For parents whose children suffered traumatic brain injuries, they immediately want answers on not only the immediate effects, but also their children’s long-term prognosis.
More than 630,000 children and teenagers nationwide are treated in emergency rooms for TBI each year. Information is power for parents whose children face an uncertain future. Those feeling powerless may be getting the answers they need.
At the annual meeting of the Association of Academic Physiatrists in Las Vegas, researchers from Cincinnati Children’s presented findings on the recovery of TBI victims seven years after suffering their injuries.
The study shows that patients with mild to moderate brain injuries are two times more likely to develop attention problems. Accident victims who suffered more severe injuries are five times more likely to develop attention-deficit/hyperactivity disorder (ADHD).
While citing the importance of identifying genes vital to recovery, researchers also noted more intangible factors that, when combined with medical treatment, can facilitate recovery. Those include:
- Family functioning
- Parenting practices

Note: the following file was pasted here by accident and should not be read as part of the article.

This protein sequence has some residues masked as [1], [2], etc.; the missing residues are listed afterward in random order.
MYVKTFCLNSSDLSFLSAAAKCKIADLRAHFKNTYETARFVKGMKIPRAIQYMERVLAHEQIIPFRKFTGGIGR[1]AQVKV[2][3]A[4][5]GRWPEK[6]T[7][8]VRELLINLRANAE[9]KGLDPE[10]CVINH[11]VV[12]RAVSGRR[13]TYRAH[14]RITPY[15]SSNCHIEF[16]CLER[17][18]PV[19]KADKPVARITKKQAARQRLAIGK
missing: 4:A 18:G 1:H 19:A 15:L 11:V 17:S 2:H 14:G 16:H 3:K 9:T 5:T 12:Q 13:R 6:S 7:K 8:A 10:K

- Home environment
- Socioeconomic status
Researchers uncovered a commonality in the power that mothers and fathers hold when they focus on positive home environments. The study shows a significant effect on improving recovery and reducing the development of attention problems. Over time, optimal home settings for children often result in few long-term effects of brain injuries.
Conversely, more disadvantaged or chaotic home environments show children with milder injuries continuing to deal with more persistent problems.
Effective parenting in a positive setting is vital for long-term success. Proactive steps by parents can significantly help with social functioning that includes information processing, inhibition and reasoning. In these environments, children seem to thrive over the long-term without suffering across-the-board deficits.